Tara Browne

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Tara Browne
Tara Browne.jpg
Born (1945-03-04)4 March 1945
London, England
Died 18 December 1966(1966-12-18) (aged 21)
London, England
Nationality English
Occupation Socialite
Known for Guinness fortune heir

The Honourable Tara Browne (4 March 1945 – 18 December 1966) was a young London socialite and heir to the Guinness fortune. According to some sources, he was the inspiration for the Beatles song "A Day in the Life".[1][2]

Biography[edit]

Browne was the son of Dominick Browne, 4th Baron Oranmore and Browne, a member of the House of Lords since 1927 who later became famous for having served in that house longer than any other peer, finally being evicted during government reforms in 1999; and Oonagh Guinness, heiress to the Guinness fortune[1] and the youngest of the three "Golden Guinness Girls". One of his older brothers was the Hon. Garech Browne, of Luggala, County Wicklow in Ireland, an enthusiast of traditional Irish music and a founding member of The Chieftains, Ireland's leading group of traditional musicians.[2]

Tara Browne was a member of Swinging London's counterculture of the 1960s.[1]

Death[edit]

On 18 December 1966, Browne was driving with his girlfriend, model Suki Potier, in his Lotus Elan through South Kensington at high speed (some reports suggesting in excess of 106 mph/170 km/h).[2] It is not known whether he was under the influence of drugs or alcohol. He failed to see a traffic light and proceeded through the junction of Redcliffe Square and Redcliffe Gardens, colliding with a parked lorry. He died of his injuries the following day. Potier claimed Browne swerved the car to absorb the impact of the crash to save her life.

Browne was survived by his wife Noreen (Nicky) (MacSherry)[1] and their two sons, Dorian and Julian Browne.[2]

"A Day in the Life"[edit]

On 17 January 1967 John Lennon, a friend of Browne's, was composing music at his piano whilst idly reading London's Daily Mail and happened upon the news of the coroner's verdict into Browne's death. He worked the story into the song "A Day in the Life", later released on the album Sgt. Pepper's Lonely Hearts Club Band. The second verse features the following lines:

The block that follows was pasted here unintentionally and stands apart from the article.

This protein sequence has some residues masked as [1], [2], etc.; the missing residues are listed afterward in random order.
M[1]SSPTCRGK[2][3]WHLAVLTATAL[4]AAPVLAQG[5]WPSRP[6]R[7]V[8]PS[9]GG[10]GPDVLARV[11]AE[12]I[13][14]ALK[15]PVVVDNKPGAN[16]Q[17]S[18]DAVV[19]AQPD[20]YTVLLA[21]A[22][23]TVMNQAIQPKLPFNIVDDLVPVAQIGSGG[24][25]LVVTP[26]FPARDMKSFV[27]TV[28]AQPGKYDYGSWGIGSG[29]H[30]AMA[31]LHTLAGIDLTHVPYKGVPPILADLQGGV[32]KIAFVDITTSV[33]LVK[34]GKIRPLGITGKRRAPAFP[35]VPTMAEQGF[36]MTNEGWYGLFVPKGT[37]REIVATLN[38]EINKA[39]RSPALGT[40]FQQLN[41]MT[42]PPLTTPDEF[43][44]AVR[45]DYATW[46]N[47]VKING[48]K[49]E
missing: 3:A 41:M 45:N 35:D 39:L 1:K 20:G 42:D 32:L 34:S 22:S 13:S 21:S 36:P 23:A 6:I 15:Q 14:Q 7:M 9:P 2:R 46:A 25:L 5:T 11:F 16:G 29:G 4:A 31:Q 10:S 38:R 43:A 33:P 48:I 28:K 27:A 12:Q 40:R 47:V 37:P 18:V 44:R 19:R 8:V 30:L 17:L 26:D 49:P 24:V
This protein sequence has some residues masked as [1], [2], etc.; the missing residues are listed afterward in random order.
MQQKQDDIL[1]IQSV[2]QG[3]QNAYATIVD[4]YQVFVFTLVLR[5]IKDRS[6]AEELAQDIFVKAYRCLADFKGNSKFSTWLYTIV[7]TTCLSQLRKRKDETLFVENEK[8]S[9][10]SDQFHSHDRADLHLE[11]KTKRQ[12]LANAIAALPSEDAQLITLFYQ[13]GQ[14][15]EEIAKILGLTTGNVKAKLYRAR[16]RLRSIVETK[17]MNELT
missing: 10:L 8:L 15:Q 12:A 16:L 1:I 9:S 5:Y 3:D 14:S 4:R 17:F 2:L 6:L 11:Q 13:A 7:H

He blew his mind out in a car
He didn't notice that the lights had changed
A crowd of people stood and stared
They'd seen his face before
Nobody was really sure
If he was from the House of Lords

According to Lennon, in his 1980 interview with Playboy magazine, "I was reading the paper one day and I noticed two stories. One was the Guinness heir who killed himself in a car. That was the main headline story. He died in London in a car crash."

However the song's other lyricist-composer, Paul McCartney, had a very different inspiration. He is quoted as saying: "The verse about the politician blowing his mind out in a car we wrote together. It has been attributed to Tara Browne, the Guinness heir, which I don’t believe is the case, certainly as we were writing it, I was not attributing it to Tara in my head. In John’s head it might have been. In my head I was imagining a politician bombed out on drugs who’d stopped at some traffic lights and didn’t notice that the lights had changed. The ‘blew his mind’ was purely a drugs reference, nothing to do with a car crash."[3]

Lennon remembered McCartney's contributions differently however, saying in Playboy, " Paul's contribution was the beautiful little lick in the song 'I'd love to turn you on.' I had the bulk of the song and the words, but he contributed this little lick floating around in his head that he couldn't use for anything. I thought it was a damn good piece of work."

A less well-known memorial to Browne was composed by Seán Ó Riada.

References[edit]

  1. ^ a b c d "Obits:Nicky Browne". Daily Telegraph. 22 June 2012. Retrieved 27 June 2012. 
  2. ^ a b c d Roberts, Glenys (23 November 2012). "A Day in the Life: Tragic true story behind one of the Beatles' most famous hits revealed in new book". London: Daily Mail. 
  3. ^ Miles, B. Many years from now Secker & Warburg; H. Holt & Co., 1997; Vintage paperback 1998; ISBNs 978-0805052480 and 0-8050-5249-6

External links[edit]